Conclusion: Montessori’s Fortnite
We can and should improve schools to
give students access to expanded thinking. We in computing have a powerful
lever. We can change the computation.
Maria Montessori made the observation almost 100 years ago3: children
are set up by their nature to learn their
surrounding environment and culture.
Changing the environment naturally
leads to different learning. Montessori
wanted her children to have qualitatively different thinking, so she invented
new kinds of school.
Changing school today impacts only
one part of today’s children’s lives.
Changing computing impacts their environment both in and out of school. If
Montessori were alive today, she would
still want to redesign school, but she
would likely want to change the computing, too. That is part of the child’s
whole environment. How would Montessori redesign Fortnite? What would
she design instead of Fortnite?
Teaching computing as it is today
is unlikely to have dramatic impact on
students’ everyday lives. It is our job to
redesign computing, to give children
new power to make sense of their world
and change it.
1. Clement, J. Algebra word problem solutions: Thought
processes underlying a common misconception.
Journal for Research in Mathematics Education 13, 1
(Jan. 1982), 16–30; doi: 10.2307/748434
2. Dewey, J. How We Think. A Restatement of the
Relation of Reflective Thinking to the Educative Process
(Revised edition); D. C. Heath, Boston, MA, 1933.
3. Montessori, M. The Montessori Method. Frederick A.
Stokes Company, New York, 1912.
4. Norris, C. and Soloway, E. Students write more, write
better on the computer: Rigorously supported! T. H. E.
Journal, (Nov. 11, 2017); https://bit.ly/2KQ To Tg
5. Wing, J. M. Computational thinking. Commun.
ACM 49, 3 (Mar. 2006), 33–35; DOI: https://doi.
Mark Guzdial ( firstname.lastname@example.org) is Professor of
Electrical Engineering and Computer Science, College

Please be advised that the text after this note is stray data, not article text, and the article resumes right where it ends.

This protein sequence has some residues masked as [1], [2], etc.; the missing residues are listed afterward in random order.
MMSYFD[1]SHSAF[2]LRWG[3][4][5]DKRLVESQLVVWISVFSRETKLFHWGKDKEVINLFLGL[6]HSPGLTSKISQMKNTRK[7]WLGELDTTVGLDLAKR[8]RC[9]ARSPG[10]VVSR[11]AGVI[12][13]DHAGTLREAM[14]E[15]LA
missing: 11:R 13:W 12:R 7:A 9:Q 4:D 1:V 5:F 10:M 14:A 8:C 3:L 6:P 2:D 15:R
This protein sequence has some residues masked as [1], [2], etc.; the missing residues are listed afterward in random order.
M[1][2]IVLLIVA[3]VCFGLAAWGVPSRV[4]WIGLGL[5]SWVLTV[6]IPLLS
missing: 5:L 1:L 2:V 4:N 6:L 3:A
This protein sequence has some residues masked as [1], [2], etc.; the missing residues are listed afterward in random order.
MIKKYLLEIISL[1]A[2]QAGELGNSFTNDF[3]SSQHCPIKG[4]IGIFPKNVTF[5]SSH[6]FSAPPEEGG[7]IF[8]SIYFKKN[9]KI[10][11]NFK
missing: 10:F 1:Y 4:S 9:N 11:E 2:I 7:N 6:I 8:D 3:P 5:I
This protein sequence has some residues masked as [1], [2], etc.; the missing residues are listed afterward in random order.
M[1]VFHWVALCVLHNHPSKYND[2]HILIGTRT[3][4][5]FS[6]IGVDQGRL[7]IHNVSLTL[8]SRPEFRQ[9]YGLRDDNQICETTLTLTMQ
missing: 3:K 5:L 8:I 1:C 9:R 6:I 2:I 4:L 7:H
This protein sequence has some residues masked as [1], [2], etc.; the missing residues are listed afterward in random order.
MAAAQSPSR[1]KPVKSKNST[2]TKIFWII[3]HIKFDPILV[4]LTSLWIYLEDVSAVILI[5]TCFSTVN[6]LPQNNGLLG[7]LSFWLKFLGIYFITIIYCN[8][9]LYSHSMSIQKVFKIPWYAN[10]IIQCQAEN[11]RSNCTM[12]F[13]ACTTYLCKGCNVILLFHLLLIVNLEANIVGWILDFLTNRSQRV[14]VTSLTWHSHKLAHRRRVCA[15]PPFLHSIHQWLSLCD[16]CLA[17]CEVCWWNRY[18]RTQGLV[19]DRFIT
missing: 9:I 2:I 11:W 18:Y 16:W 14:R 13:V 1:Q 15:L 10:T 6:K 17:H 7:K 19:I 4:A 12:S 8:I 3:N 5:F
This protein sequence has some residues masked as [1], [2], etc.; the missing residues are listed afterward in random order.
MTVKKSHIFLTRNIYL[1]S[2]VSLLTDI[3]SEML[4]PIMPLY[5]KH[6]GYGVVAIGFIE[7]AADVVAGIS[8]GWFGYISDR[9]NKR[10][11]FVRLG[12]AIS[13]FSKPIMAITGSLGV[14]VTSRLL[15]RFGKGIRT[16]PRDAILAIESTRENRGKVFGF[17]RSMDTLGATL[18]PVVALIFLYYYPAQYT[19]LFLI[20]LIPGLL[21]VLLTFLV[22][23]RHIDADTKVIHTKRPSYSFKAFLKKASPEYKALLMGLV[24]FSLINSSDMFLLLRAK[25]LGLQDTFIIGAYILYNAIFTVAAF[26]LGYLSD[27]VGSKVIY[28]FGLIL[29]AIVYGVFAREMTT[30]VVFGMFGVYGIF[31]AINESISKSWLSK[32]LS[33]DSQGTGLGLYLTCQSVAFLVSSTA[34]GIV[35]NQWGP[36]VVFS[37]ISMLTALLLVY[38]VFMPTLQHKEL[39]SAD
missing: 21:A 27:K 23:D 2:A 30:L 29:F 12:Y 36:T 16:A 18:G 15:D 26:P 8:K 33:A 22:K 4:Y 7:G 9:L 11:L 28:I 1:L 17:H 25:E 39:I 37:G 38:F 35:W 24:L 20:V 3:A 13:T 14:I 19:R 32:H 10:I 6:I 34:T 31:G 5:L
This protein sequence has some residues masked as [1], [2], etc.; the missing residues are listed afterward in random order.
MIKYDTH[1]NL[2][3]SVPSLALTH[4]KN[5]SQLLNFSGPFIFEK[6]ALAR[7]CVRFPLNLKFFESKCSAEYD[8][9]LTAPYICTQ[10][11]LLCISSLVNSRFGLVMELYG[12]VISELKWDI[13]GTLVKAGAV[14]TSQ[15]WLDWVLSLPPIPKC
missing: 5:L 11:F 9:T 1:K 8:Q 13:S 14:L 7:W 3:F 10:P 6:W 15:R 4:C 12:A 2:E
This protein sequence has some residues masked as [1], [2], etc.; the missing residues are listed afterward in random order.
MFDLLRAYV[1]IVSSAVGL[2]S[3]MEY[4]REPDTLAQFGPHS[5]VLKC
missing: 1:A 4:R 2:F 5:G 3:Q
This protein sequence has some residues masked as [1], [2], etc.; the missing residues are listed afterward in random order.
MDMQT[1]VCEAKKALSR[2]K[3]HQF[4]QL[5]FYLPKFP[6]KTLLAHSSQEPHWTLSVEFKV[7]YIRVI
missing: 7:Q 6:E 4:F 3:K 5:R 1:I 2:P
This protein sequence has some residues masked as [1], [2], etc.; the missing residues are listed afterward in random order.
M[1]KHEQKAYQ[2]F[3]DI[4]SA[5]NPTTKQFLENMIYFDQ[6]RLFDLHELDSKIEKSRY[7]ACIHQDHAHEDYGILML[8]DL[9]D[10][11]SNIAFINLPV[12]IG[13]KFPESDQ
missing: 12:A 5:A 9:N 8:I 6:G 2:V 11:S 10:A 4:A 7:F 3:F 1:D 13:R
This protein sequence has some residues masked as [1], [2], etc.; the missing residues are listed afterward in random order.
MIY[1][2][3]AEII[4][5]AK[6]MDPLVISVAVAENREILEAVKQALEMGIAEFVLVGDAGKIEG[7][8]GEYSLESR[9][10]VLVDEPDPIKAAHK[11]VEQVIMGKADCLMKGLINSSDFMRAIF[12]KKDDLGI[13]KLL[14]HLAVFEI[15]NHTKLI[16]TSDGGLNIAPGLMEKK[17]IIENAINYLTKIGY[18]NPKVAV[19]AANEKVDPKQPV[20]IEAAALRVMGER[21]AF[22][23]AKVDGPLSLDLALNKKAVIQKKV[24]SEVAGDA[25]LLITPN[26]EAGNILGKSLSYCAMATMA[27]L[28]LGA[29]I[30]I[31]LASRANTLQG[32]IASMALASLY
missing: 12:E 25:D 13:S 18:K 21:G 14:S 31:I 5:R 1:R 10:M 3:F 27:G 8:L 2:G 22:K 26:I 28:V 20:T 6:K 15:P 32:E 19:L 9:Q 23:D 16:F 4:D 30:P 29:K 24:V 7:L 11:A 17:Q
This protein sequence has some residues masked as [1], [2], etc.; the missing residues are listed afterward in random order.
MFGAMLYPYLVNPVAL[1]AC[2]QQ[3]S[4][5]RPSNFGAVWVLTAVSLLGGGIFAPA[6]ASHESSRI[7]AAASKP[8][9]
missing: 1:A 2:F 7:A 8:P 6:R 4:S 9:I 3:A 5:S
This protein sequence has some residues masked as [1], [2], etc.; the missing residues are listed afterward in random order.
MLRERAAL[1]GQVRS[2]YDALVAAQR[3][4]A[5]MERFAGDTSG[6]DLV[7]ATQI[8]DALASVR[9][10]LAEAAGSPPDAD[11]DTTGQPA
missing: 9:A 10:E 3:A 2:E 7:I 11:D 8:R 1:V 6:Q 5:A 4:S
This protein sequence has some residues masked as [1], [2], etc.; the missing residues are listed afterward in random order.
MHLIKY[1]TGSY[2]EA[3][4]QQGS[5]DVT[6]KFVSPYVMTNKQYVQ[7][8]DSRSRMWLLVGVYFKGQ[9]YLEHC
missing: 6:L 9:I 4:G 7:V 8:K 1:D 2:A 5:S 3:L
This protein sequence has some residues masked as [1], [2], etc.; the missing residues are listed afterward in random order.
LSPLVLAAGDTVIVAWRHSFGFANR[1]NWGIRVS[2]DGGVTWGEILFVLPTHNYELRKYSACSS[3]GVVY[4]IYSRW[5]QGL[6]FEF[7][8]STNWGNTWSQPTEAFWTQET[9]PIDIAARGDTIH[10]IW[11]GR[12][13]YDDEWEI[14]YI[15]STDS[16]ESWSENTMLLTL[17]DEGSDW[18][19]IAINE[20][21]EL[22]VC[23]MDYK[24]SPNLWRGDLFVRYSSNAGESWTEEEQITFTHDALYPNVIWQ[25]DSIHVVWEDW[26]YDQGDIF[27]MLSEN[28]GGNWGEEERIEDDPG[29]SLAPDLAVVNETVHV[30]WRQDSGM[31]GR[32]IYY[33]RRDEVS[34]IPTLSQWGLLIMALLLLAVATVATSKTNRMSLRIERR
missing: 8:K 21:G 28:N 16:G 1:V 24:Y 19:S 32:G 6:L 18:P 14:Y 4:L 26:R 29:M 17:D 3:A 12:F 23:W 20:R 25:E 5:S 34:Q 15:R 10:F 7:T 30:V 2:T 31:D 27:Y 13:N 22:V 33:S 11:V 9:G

of Engineering and Professor of Information, School of
Information, University of Michigan, Ann Arbor, MI, USA.
Alan Kay ( email@example.com) is Adjunct
Professor, Computer Science, University of California, Los
Angeles, USA. He is the recipient of the 2003 ACM A. M.
Cathie Norris ( firstname.lastname@example.org) is Regents
Professor, Learning Technologies, College of Information,
University of North Texas, Denton, TX, USA.
Elliot Soloway ( email@example.com) is Arthur F. Thurnau
Professor, Computer Science and Engineering, College of
Engineering, University of Michigan, Ann Arbor, MI, USA.
The lead author organized the effort; all other authors are
in alphabetical order.
Copyright held by authors.
We should not teach a qualitatively
weak subset of something to children
when we have better options. It might
make later learning of a more powerful
version more difficult.
Instead we should take our inspirations and goals from Jerome Bruner’s
assertion and challenge: “Any subject
can be taught to any one at any age
in an intellectually honest fashion if
their level of development is heeded.”
Keeping the “intellectually honest”
part means that—especially for young
children—it will be necessary to invent real variants of adult versions of
the subject matter—as has indeed
been done so well by Montessori, Pa-pert, Bruner, and others. We imagine
a comprehensive suite of intellectually honest computing-based models
for understanding systems can lead to
much better notion of programming—
for both adults and children. These
will lead to much better programming
language designs and environments
as part of a larger curriculum made
from the most powerful ideas about
systems, processes, science, math, engineering, and computing itself.
One of the main ideas of K– 12
schooling is to prepare children in general for their next phases of life, and
subjects such as reading/writing/litera-ture, science, mathematics, and history
are taught to all to provide a “richness”
of thought about both civilizations
and how to be a citizen who supports
civilization. Understanding civilization as a system is a powerful idea for
all citizens. In our metaphor, we want
citizens to participate in the redesign
of the city and understand the rationale
for its design. Students need fluency in
order to be able to understand models
and systems. Important thresholds of
understanding must be reached before
they can be part of one’s thinking tools.
Finding and inventing these thresholds
for the general population of children,
and how to teach to them, is the critical
need of our time!
Representations to help thinking—
language, mathematics, computing—
are all best taught in context. Children
should use computing with all the other fields of thought, rather than mostly
in isolation. Rather than teach computer science as a separate topic that
might transfer, we should teach with
computational models in every field.
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